Brian Jonestown Massacre


Brian Jonestown Massacre

Who Killed Sgt. Pepper?

A Records

3.5 out of 5 stars

Brian Jonestown Massacre is a very beautiful thing. The band, which centers on the musical leadership of notable eccentric Anton Newcomb, is probably never going to glide into the mainstream. They have been around in various incarnations for nearly 20 years and seem fine floating under the mainstream radar. In a way similar to Frank Zappa’s recording philosophy, Brian Jonestown Massacre seem fine with creating music only for themselves — disregarding the temptation to create engaging singles. In their tortured process they have been able to create some of the most interesting experimental music in recent memory.

Formed in 1990 by Newcomb, The Brian Jonestown Massacre floundered in relative obscurity in the 1990’s, releasing seven albums while struggling with personnel changes mostly brought on by Newcomb’s own struggles with heroin addiction. The 2004 documentary film DIG!, chronicled the band’s struggles and quickly immortalized Newcomb as a tortured artist and as a narcissistic asshole incapable of keeping it together. Although the film provided a surge in the band’s underground popularity they soon slid back into relative obscurity, releasing only two full-length studio albums and a few EPs since the documentary’s premier.

After Newcomb’s apparent success in rehab, the band reconvened to record 2008’s My Bloody Underground. The album showcased the band’s avant-garde approach to producing and recording with its space-rock/neo-psychedelic sounds. When listening back it is clear to see how that album was a musical prelude to Who Killed Sgt. Pepper.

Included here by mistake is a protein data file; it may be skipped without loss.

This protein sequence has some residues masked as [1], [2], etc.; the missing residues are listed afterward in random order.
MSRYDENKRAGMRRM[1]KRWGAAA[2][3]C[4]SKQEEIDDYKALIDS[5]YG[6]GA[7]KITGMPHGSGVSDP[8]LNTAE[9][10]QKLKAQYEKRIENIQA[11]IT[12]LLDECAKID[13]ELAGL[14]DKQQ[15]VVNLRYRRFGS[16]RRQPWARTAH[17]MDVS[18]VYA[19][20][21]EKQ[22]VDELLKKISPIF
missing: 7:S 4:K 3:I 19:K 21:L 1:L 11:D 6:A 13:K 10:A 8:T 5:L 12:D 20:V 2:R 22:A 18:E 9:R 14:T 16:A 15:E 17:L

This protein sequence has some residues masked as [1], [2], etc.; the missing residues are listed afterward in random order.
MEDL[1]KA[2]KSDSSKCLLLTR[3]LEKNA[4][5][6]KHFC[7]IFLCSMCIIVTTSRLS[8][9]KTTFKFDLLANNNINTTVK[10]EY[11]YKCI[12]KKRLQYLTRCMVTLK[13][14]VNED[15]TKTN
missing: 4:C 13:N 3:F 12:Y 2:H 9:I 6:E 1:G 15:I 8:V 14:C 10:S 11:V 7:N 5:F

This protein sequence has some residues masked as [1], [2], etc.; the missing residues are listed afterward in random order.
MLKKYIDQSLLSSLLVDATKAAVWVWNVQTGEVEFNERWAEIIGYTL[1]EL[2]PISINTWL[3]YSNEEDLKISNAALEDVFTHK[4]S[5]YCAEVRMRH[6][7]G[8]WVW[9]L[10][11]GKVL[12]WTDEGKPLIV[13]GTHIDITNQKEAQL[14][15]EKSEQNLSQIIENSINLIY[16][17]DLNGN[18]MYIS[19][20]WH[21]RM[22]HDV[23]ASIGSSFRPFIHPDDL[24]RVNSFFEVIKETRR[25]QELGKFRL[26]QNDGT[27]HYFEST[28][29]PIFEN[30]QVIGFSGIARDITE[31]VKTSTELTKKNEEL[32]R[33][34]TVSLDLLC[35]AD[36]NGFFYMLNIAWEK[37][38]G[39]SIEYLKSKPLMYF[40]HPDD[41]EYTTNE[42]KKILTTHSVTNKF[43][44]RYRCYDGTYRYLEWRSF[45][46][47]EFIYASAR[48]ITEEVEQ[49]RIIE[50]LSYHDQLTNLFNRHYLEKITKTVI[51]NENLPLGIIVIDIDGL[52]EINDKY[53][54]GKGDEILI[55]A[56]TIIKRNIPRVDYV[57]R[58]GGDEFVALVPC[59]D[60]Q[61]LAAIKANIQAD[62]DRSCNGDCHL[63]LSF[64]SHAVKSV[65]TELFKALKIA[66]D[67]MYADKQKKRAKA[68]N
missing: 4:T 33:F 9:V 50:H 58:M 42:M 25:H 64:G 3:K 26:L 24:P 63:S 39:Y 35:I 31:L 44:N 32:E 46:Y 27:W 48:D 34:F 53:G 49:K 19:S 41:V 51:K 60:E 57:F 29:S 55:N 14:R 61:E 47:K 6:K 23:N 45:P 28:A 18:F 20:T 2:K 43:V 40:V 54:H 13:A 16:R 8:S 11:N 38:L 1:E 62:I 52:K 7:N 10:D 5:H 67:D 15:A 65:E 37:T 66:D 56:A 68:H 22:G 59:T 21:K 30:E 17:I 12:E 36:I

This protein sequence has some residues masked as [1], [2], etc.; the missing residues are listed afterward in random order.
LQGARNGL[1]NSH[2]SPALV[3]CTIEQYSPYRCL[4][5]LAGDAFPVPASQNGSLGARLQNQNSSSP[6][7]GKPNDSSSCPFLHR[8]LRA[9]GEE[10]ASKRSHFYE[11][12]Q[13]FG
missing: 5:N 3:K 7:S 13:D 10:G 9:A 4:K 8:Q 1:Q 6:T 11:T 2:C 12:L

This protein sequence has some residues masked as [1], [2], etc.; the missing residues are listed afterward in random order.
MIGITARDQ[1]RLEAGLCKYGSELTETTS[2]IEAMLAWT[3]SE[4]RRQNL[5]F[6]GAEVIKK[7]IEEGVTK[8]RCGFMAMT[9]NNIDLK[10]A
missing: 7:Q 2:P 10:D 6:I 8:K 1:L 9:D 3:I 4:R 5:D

Who Killed Sgt. Pepper? continues that musical pattern with the introduction of electronic elements, industrial sounds, creative production, and cohesive ideas.

With a current lineup consisting of nine members, Brian Jonestown Massacre recorded Who Killed Sgt. Pepper? throughout 2009 in Iceland and Berlin. The album is full of industrial elements and, for the first time, finds each song centering on a hard beat-driven groove.

The album’s first track, “Tempo 116.7 (Reaching for Dangerous Levels of Sobriety),” really sets the stage for the entire album. It opens with textured feed-backed guitars, hand drum rolls and a looped drum beat. Soaring over the top is an obscure keyboard melody line and electronic sounds that roll from speaker to speaker. The track breaks down with various vocal samples, enters sonic chaos, then comes out clean on the other side, refraining the gentle intro. It is highly interesting, engaging and a total shock to hear. It is like nothing the band has ever done before.   Granted some of the songs on Who Killed Sgt. Pepper? simply border on the edge of experimental mess (“White Music,” and “Detka! Detka! Detka!”), many of the album’s tracks work extremely well, including the upbeat and pulsating “This is the First of Your Last Warning (Icelandic),” the guitar driven “The One,” and “Super Fucked,” which is a perfect mix of acoustic guitars and hard industrial beats.

Brian Jonestown Massacre is not going to change the face of music as a whole, but they have a knack for making interesting music. Who Killed Sgt. Pepper? is not going to appeal to large audiences, but it is an album that should be noted as one of the more interesting releases of the year thus far. I can’t wait to see what this band does next.

— Jonathan Keller

For a full version of this review, visit and click on CD Reviews.

Cool, Share this article:

Comments are closed.